Thursday, July 19, 2012

Literature Review: City of Bones by Cassandra Clare

Clare takes a while to get really get in the water. She spends a long time dipping her toes in the pool, and until she really settles in with the temperature the book is held down by some sloppy phrases, sentences cut short, and needless scene breaks. Some of these still carry through to the end, but they become much less jarring once her writing really picks up and the story has gotten itself off the ground.

City of Bones is best read with the idea that you're "watching" an anime series, or perhaps a supernatural series like True Blood works as well. The real gist is that the story feels like multiple connected stories, and I don't mean that just because of the three individual parts. It genuinely feels like a series of multiple episodes, which isn't a detriment in any way. It makes the book a little easier to read than one that is just a straight 500 pages of one story.

While I do feel this book is worth a read to fans of anime, comic books, things that are really flashy and have lots of combat and end-of-the-world stakes, it suffers from dropped plot threads and Band-Aid solutions when it remembers them. There is one point during the story where a major character is critically injured, and shortly after that our heroine (Clary) is swept into events which forces her to abandon him. Seemingly only for a minute, mind you. Unfortunately that minute becomes days, and during those days she does not once think about her ailing friend. The last she sees of him is an unconscious and bleeding husk in a bed, with no medical attention, and she doesn't give one single sentence to concern that he hasn't dead. This is made even more outrageous when just pages ago she was wracked with guilt because he was gravely injured because of her.

Another--not a plot thread, but I'd call it a thought--shows up in the fifteen (or so) page epilogue which is never resolved by the end. Admittedly, this could be because the scenario will be addressed early on in the second book, as I know this is a series, but it leaves this particular title feeling somewhat incomplete, which kind of diminishes the whole point of having an epilogue in the first place.

The characters are fairly real, for the most part. The family dynamic--and I don't feel I'm ruining anything by saying this, although this may be a tad spoilerific for some--screams of Star Wars. While that does ring up the intensity, it's been a little too Holleywood for some time now, and seems to cheapen things overall. However, despite this flaw, Clary and her supporting cast (in particular regards to the character Simon) are living, breathing human beings. Many of which are far too confident and whose arrogance easily becomes grating, but hey, people are like that and that just shows how well written they are. Of course, Clary occasionally suffers from what I call "Total Idiot Syndrome" which is when a protagonist does something so ridiculously stupid I can't imagine a living person would actually reach those conclusions or perform those actions.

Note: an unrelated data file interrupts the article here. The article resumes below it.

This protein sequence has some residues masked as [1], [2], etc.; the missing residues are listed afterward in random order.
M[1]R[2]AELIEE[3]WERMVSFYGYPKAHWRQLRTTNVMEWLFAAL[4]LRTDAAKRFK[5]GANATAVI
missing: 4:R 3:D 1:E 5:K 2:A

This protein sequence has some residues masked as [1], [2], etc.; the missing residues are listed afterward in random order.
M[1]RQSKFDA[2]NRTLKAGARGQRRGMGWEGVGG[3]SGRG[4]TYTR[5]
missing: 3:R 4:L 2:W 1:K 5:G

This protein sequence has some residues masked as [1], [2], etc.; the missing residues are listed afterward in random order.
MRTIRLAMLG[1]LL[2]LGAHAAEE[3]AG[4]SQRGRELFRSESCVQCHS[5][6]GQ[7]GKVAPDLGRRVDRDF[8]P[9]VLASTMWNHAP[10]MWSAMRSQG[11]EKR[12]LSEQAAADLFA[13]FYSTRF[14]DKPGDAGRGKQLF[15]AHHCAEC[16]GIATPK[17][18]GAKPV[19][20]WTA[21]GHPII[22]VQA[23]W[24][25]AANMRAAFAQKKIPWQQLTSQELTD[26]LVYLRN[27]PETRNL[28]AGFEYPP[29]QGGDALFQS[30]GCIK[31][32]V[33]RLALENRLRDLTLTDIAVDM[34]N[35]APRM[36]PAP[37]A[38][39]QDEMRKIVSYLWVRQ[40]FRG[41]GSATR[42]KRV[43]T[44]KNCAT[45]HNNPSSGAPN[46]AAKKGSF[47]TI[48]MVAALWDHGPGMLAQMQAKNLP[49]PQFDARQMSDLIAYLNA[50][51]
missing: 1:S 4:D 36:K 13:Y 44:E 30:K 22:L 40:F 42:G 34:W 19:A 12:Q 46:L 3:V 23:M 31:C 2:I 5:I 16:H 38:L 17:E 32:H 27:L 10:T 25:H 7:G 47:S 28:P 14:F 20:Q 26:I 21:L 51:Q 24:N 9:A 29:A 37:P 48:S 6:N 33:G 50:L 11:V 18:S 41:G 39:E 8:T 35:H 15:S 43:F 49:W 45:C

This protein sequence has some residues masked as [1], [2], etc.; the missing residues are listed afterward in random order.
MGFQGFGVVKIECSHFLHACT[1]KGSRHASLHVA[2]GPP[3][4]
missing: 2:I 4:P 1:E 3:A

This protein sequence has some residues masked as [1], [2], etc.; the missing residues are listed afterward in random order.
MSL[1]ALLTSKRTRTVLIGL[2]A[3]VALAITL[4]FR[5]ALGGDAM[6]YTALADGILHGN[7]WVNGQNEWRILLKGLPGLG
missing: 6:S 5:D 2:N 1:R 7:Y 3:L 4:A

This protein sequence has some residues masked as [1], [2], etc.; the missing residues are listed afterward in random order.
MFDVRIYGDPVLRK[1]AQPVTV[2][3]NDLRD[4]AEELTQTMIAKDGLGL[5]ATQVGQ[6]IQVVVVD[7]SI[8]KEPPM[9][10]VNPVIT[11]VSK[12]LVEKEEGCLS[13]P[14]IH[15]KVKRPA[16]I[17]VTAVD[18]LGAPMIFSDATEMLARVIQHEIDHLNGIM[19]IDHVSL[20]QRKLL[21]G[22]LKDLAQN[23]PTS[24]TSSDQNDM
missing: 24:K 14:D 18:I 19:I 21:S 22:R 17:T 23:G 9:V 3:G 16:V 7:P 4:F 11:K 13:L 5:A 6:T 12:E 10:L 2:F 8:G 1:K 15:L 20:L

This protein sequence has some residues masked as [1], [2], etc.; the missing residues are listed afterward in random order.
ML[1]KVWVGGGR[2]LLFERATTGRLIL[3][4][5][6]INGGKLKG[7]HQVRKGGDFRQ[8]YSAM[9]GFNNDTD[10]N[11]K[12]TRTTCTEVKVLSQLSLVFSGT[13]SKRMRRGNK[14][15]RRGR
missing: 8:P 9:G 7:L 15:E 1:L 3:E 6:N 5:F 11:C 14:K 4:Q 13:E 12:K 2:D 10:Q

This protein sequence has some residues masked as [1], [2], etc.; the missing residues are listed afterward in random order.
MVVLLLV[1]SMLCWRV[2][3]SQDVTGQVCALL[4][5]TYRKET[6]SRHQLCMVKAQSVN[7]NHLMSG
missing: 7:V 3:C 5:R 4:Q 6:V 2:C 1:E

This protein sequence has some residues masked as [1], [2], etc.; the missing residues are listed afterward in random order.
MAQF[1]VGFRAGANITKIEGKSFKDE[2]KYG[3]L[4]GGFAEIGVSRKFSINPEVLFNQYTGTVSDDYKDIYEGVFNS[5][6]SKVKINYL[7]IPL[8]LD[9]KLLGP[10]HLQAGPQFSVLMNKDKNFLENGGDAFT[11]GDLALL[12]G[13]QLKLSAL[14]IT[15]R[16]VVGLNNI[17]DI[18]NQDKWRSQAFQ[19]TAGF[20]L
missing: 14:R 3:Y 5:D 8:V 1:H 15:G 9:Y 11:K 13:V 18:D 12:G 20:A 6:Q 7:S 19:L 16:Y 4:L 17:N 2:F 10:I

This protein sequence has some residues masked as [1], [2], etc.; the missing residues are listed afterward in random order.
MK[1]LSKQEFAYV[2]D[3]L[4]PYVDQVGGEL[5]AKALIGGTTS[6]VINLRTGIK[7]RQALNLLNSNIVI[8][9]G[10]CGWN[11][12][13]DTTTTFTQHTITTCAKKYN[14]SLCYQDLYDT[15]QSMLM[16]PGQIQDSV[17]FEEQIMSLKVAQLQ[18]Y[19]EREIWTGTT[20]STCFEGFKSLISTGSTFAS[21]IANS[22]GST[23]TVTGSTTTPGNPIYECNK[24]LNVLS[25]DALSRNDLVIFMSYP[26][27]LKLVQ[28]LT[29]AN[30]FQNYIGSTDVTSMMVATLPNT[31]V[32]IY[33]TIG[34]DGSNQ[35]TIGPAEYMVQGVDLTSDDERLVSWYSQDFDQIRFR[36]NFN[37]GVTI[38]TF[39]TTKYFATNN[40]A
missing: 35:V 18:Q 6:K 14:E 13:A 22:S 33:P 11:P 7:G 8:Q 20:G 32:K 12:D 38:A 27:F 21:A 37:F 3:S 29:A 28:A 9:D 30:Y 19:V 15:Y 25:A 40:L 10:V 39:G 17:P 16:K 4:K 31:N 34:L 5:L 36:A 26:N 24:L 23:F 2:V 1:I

This breathing cast can, however, be disappointing at times. This is most noticeable when two of your favorite characters die off in the same event towards the end of the book. This is even more disappointing when these characters had maybe twelve lines and two or three pages between them, and somehow they were awesome enough to make it onto the top characters list. Which in this book is something, because there's enough characters bouncing around to write an encyclopedia on. Also, my favorite ones died.

The main antagonist and his two lackeys are also afflicted with an identified literary disease. This one I dub "Bwahahaha I'm The Villain Syndrome." In this disease, the villain acts all too predictably like the villain, and all too predictably like a slimy rat. These villains can be replaced with the names Bowser, Ganondorf, Ashnard, Jaffar, Voldemort, Frieza, Lex Luthor... Take your pick, I've got more. You've seen them both before, and when you get to meet them up close and personal... You're just going to wish they'd go away so the original story can continue. They take up far too many pages for characters with far too little... character. Much like how this paragraph has used far too many ellipses for anything... ever.

Clear influences and unthoughtful plot resolutions aside, the book will take you for a pretty awesome ride. You'll meet all sorts of Downworlders you won't soon forget, find your friends becoming all manner of beast before your very eyes, and realize that by the end of it you actually feel like you have five or six new friends. Or, if you're a normal person, that this particular reviewer is a schizophrenic, but do we really want to split hairs?

I give this book three stars for its rocky start, awkwardly ended sentences, and unsatisfying reveals, but also its charming cast, slew of personality, refreshing and easy narrative structure, and the permanent spot it's gaining on my shelf. Once I buy it. This one belongs to the library. But if I were a crappy patron, it'd stay on my shelf!